Insights and analysis by Marshall Chen and Yorkbing Yap
Trend Micro researchers encountered campaigns that abuse the note-taking platform Evernote to host credential-phishing pages. These campaigns also exploit other shared platforms for editing images, making infographics and charts, and creating brand templates for the same purpose.
Evernote notebooks can be shared within the platform and through public links. And it is this sharing feature that is exploited by threat actors to spread malicious PDF files via phishing emails.
Figure 1. A sample phishing email abusing Evernote
The phishing emails contain a link that leads to a page on Evernote. On that page, users are prompted to click the link to download or preview a document that has apparently been shared using “Secured Microsoft Azure for OneDrive Cloud.”
Figure 2. The prompt to download or preview the document
After clicking the “Download or Preview Here” link, users are led to a phishing page that masquerades as a Microsoft account login page.
Figure 3. The fake Microsoft login page
After entering their account credentials, users will be informed that an incorrect account or password was entered, prompting them to reenter their credentials.
Figure 4. The prompt to reenter credentials
Email header analysis
Based on their email headers, the emails pass Sender Policy Framework (SPF) and Domain-based Message Authentication, Reporting and Conformance (DMARC) verifications. The email sender is possibly hacked, and the compromised account is used to send phishing emails.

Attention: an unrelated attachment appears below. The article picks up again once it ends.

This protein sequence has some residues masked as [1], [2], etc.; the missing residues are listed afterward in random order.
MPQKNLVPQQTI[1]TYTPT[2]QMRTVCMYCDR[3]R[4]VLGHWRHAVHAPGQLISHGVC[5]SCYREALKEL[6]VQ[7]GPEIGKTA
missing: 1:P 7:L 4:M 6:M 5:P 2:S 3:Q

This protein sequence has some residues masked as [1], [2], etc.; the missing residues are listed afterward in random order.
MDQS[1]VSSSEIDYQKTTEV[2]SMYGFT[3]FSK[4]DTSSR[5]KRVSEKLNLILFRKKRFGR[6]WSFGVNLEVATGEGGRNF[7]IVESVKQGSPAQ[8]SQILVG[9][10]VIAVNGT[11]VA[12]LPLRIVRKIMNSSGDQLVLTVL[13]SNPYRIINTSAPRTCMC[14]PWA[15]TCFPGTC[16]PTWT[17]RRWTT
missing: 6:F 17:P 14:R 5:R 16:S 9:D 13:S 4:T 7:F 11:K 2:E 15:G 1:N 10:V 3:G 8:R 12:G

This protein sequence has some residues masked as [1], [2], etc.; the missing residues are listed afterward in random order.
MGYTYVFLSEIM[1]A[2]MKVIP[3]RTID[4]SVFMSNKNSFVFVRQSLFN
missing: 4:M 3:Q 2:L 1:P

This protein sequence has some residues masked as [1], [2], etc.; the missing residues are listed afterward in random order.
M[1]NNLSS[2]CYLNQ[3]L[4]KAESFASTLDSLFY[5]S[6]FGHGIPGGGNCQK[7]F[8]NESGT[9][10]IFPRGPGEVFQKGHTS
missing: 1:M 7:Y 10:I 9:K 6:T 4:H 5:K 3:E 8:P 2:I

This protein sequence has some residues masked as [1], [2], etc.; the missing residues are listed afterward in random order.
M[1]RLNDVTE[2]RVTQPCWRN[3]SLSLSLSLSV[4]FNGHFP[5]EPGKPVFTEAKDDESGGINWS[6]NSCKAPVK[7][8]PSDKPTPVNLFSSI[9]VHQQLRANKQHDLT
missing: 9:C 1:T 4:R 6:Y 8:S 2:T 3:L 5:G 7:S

Figure 5. Email header analysis indicating SPF and DMARC verifications
Researchers identified the sender’s IP address, which they discovered to be an open Remote Desktop Protocol (RDP) port. It uses Windows on a hosting provider and is linked to other senders of the phishing emails. The email subjects also follow a pattern, as seen in these sample subjects:
< Email account > Shared Doc Via Microsoft Azure 14 Feb 2020.
< Personal name> Shared Doc Via Microsoft Azure 12 Feb 2020.
Other shared platforms
Researchers also found phishing campaigns exploiting the image editing site Canva, the infographic and chart maker Infogram, and the brand template platform Lucidpress. The emails in these campaigns involve the team collaboration software Microsoft SharePoint.
Figure 6. A phishing campaign related to Canva
Figure 7. A phishing campaign related to Infogram
Figure 8. A phishing campaign related to Lucidpress
More and more threat actors are abusing legitimate sharing services to conduct credential-phishing campaigns. Enterprises should arm themselves with the best practices in mitigating such attacks. Below are some of the ways employees can avoid being victimized by phishing attacks:
Avoid clicking links or downloading files from unfamiliar sources.
Closely examine URLs before clicking them. Hovering the cursor over the link may reveal that it may lead to a page other than what is expected.
Watch out for grammatical errors and spelling mistakes.
Be cautious of emails that request sensitive information.